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thRecently we had DF’s granddaughter over for about six hours. Midway through the visit I heard this conversation coming from the living room:

“You don’t have a TV.”

“That’s right,” DF replied.

“I want you to have a TV,” said Rose, who recently turned three.

“I don’t want a TV.”

“I want to watch TV,” she clarified.

“If you want a TV, you buy it,” DF replied.

Rose laughed merrily. “Noooo, Opa, you buy it.”

“We don’t need a TV here,” DF said.

A few seconds later Rose had forgotten about our household’s screenless state, being more interested in playing with a few ornaments from my tabletop Christmas tree.

Recently the American Academy of Pediatrics re-drew its recommendations on very young children and screen time. Back in 2011 the AAP had suggested no screen time at all before age two, and no more than two hours per day for kids older than that. Right around that time the first iPad appeared.

 


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thA little news you can use before the weekend, beginning with free health screenings at Sam’s Club on Saturday, Jan. 9.

All the Sam’s Club stores with pharmacies will offer the following tests to anyone who walks in (i.e., you don’t need to be a club member):

  • Blood pressure
  • Total cholesterol
  • HDL (the “good” cholesterol)
  • Glucose
  • Body mass index
  • Vision and hearing (at some locations)

The estimated value is $150. If you’ve been wondering about glucose or cholesterol, get yourself in there and find out where you stand.

 


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thI sure hope that this week’s winner never actually needs the prize. But we’re in the thick of the cold and flu season so it’s best to be prepared — and it’s even better when someone else buys your supplies.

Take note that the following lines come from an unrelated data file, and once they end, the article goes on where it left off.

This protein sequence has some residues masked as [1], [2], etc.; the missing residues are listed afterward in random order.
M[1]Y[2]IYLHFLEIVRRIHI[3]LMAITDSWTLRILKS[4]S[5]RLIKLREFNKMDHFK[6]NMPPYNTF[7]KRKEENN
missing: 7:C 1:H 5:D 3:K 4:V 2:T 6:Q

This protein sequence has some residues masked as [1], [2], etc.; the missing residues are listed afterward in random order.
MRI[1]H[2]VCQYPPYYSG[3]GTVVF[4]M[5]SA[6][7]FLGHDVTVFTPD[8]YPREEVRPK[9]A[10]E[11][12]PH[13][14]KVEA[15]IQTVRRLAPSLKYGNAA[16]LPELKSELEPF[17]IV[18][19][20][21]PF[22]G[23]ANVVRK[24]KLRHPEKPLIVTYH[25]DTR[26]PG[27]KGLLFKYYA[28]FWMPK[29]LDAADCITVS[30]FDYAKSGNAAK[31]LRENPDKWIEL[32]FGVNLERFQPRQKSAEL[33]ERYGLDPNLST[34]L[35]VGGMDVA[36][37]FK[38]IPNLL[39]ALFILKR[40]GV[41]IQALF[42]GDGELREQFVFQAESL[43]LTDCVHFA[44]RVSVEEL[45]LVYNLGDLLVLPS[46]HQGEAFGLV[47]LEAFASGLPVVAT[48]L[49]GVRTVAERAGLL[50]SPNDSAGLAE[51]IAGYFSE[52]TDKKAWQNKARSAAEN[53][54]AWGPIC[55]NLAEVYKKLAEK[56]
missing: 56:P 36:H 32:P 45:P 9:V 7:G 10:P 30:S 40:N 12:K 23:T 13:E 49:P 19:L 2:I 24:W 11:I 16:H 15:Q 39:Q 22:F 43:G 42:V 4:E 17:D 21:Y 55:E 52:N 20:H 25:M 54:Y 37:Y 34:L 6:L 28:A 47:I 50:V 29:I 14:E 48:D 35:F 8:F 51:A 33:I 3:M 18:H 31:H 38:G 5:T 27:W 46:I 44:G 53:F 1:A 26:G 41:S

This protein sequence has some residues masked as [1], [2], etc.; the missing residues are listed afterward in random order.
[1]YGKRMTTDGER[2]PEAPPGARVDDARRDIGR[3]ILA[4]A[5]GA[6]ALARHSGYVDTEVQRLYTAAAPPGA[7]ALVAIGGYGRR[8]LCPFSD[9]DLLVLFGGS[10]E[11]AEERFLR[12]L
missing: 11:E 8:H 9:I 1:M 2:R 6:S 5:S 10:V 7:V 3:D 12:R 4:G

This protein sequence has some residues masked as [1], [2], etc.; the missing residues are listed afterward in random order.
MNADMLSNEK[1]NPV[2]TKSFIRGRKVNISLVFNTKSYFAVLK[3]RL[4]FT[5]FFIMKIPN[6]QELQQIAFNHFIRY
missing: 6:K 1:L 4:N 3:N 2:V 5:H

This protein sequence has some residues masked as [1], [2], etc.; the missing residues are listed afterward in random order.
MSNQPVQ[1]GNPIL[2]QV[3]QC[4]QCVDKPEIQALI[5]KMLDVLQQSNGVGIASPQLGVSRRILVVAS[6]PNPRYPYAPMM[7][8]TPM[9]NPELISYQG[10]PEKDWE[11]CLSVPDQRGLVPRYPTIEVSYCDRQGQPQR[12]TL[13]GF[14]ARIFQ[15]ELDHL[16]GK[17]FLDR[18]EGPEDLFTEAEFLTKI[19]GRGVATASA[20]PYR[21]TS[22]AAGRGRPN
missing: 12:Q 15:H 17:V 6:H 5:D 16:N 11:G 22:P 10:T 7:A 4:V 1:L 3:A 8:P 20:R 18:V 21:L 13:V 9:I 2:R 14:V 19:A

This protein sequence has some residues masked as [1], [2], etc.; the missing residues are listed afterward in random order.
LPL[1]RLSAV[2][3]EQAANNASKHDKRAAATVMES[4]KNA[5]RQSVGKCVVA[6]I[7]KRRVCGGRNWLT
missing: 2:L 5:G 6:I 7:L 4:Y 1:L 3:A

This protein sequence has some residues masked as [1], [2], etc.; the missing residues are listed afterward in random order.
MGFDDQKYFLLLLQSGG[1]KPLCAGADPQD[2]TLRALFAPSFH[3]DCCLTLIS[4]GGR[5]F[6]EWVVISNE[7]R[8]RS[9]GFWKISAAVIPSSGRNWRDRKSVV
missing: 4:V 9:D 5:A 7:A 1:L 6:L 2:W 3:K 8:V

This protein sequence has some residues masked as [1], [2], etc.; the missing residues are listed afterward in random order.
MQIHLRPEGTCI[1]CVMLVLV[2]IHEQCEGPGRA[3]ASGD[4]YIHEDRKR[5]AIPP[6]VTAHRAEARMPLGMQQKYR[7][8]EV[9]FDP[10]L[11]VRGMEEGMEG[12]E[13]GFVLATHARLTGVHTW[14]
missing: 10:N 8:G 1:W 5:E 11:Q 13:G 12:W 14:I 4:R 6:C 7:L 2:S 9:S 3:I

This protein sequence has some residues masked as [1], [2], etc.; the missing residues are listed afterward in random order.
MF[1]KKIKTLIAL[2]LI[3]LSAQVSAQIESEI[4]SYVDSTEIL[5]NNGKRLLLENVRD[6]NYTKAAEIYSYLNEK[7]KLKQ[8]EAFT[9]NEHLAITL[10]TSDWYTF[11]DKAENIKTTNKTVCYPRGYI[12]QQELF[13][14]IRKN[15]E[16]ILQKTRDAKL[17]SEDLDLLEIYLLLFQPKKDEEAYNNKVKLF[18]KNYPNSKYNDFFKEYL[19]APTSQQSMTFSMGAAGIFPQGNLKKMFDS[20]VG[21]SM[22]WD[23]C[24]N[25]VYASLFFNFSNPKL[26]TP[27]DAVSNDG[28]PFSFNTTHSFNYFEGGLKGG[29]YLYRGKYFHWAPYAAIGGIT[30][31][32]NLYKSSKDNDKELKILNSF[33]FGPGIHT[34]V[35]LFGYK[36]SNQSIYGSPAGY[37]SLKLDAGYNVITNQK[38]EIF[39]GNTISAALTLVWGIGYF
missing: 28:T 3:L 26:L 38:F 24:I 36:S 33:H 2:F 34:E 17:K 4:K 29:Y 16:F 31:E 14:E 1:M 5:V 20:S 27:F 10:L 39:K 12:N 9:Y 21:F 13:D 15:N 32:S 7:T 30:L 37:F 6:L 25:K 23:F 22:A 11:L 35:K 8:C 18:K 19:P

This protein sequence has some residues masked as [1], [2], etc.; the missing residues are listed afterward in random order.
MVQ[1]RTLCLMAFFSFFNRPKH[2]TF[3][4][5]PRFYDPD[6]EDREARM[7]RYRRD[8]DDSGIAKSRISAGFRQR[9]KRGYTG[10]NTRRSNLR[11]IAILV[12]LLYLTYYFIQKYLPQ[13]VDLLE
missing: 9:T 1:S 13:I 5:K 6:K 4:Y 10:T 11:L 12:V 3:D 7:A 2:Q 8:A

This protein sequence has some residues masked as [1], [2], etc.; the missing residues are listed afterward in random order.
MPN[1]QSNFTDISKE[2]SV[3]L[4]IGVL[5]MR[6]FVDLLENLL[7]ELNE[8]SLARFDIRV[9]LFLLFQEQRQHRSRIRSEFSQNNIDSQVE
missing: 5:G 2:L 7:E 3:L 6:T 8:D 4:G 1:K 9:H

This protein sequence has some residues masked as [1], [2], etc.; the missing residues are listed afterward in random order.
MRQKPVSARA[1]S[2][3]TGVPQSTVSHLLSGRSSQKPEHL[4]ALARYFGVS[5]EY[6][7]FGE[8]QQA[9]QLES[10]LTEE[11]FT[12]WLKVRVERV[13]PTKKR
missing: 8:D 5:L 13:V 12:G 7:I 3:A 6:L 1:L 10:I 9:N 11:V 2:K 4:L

The winner will receive a box full of things essential to someone who’s down with the sniffles or a full-blown influenza. Here’s what’s in the package:

 


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thFor at least 17 years I’ve been picking up change and saving it until Thanksgiving, at which point I donate it to the Food Bank of Alaska.

This year’s count-up was late, on purpose. I decided to wait until January because giving tends to slow way down right after the holidays. (Apparently people are hungry only from Thanksgiving until Christmas.)

Here’s what I accumulated between last November and yesterday:

  • 21 quarters
  • 62 dimes
  • 25 nickels
  • 157 pennies

A typical year’s take is usually no more than $20 and no less than $12, so $14.27 isn’t too bad. Notably absent this year was any denomination of paper money, which could mean that people are being more careful with their cash. Or maybe it means that another scavenger got there first.

 


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thI resist making resolutions at the ends of Decembers. The idea of “resolving” to do something doesn’t work for me.

Not because I’m too lazy. If there’s one thing that’s proved true over the years, it’s this piece of folk wisdom:

 

“If you want to make God laugh, tell Him your plans.”

Defeatist? Maybe. But not really.

That’s because time and again what I thought I would do/not do has been wrong, although not always in a bad way. In addition, things I knew were true turned out to be, um, untrue. A few examples:

 


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